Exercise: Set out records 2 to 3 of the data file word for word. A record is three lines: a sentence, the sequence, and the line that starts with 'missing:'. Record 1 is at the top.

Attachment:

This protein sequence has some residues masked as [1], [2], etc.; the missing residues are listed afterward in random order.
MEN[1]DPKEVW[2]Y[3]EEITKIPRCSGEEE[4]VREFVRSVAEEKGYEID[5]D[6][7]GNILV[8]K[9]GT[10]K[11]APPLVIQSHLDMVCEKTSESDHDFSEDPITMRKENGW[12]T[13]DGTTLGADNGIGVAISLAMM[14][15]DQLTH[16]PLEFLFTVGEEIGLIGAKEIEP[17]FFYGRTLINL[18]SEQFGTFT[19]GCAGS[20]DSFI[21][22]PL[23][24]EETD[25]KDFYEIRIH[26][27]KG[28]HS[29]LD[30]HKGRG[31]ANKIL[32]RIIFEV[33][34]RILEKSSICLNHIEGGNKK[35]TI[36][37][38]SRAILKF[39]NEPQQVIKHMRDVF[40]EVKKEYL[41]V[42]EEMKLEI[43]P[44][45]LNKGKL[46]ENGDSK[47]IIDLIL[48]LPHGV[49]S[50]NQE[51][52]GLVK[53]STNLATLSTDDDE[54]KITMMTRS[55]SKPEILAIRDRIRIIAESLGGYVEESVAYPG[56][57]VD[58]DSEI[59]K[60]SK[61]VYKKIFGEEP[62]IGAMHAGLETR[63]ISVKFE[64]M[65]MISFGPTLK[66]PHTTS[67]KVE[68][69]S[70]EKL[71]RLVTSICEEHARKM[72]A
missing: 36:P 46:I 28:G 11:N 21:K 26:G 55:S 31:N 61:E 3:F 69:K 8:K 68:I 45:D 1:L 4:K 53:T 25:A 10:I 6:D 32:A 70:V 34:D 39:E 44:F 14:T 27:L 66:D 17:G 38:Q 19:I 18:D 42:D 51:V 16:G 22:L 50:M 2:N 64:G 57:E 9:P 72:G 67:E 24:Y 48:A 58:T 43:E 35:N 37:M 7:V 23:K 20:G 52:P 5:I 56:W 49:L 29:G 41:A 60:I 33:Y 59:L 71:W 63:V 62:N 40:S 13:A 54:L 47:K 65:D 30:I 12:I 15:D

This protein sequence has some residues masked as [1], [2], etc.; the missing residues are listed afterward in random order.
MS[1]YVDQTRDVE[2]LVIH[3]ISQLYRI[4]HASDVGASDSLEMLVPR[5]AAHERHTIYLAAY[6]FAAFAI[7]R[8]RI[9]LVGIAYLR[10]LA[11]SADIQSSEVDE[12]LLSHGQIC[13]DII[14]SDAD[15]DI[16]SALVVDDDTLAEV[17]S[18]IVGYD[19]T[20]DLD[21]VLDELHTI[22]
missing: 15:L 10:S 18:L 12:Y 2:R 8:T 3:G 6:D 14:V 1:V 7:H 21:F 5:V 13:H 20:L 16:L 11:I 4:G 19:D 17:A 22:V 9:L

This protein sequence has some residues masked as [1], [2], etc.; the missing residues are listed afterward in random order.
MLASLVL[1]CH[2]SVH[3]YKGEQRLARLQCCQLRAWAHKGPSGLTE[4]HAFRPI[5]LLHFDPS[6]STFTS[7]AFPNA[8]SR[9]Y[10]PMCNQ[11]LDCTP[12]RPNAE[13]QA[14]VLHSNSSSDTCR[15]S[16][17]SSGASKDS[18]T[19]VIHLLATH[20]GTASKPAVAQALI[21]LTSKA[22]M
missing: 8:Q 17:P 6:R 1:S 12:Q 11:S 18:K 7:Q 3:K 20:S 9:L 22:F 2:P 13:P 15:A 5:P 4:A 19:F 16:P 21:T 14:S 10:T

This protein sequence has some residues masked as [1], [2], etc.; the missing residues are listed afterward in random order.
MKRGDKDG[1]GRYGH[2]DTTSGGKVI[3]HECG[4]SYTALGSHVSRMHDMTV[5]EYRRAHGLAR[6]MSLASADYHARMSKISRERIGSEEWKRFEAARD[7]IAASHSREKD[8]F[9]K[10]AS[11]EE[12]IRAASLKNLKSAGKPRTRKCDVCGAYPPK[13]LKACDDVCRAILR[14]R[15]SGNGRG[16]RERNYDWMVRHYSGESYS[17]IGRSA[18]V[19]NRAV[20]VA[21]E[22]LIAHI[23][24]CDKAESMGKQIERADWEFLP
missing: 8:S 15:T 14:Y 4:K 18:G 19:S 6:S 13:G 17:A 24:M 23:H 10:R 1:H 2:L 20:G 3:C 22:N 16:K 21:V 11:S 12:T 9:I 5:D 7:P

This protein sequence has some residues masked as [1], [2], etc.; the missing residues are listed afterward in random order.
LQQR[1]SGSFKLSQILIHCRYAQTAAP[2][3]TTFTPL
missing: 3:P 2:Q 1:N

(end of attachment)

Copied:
This protein sequence has some residues masked as [1], [2], etc.; the missing residues are listed afterward in random order.
MS[1]YVDQTRDVE[2]LVIH[3]ISQLYRI[4]HASDVGASDSLEMLVPR[5]AAHERHTIYLAAY[6]FAAFAI[7]R[8]RI[9]LVGIAYLR[10]LA[11]SADIQSSEVDE[12]LLSHGQIC[13]DII[14]SDAD[15]DI[16]SALVVDDDTLAEV[17]S[18]IVGYD[19]T[20]DLD[21]VLDELHTI[22]
missing: 15:L 10:S 18:L 12:Y 2:R 8:T 3:G 6:D 14:V 1:V 7:H 21:F 5:V 13:H 20:L 16:L 11:I 4:G 19:D 17:A 22:V 9:L

This protein sequence has some residues masked as [1], [2], etc.; the missing residues are listed afterward in random order.
MLASLVL[1]CH[2]SVH[3]YKGEQRLARLQCCQLRAWAHKGPSGLTE[4]HAFRPI[5]LLHFDPS[6]STFTS[7]AFPNA[8]SR[9]Y[10]PMCNQ[11]LDCTP[12]RPNAE[13]QA[14]VLHSNSSSDTCR[15]S[16][17]SSGASKDS[18]T[19]VIHLLATH[20]GTASKPAVAQALI[21]LTSKA[22]M
missing: 8:Q 17:P 6:R 1:S 12:Q 11:S 18:K 7:Q 3:K 20:S 9:L 22:F 2:P 13:P 15:A 5:P 4:A 19:F 16:P 21:T 14:S 10:T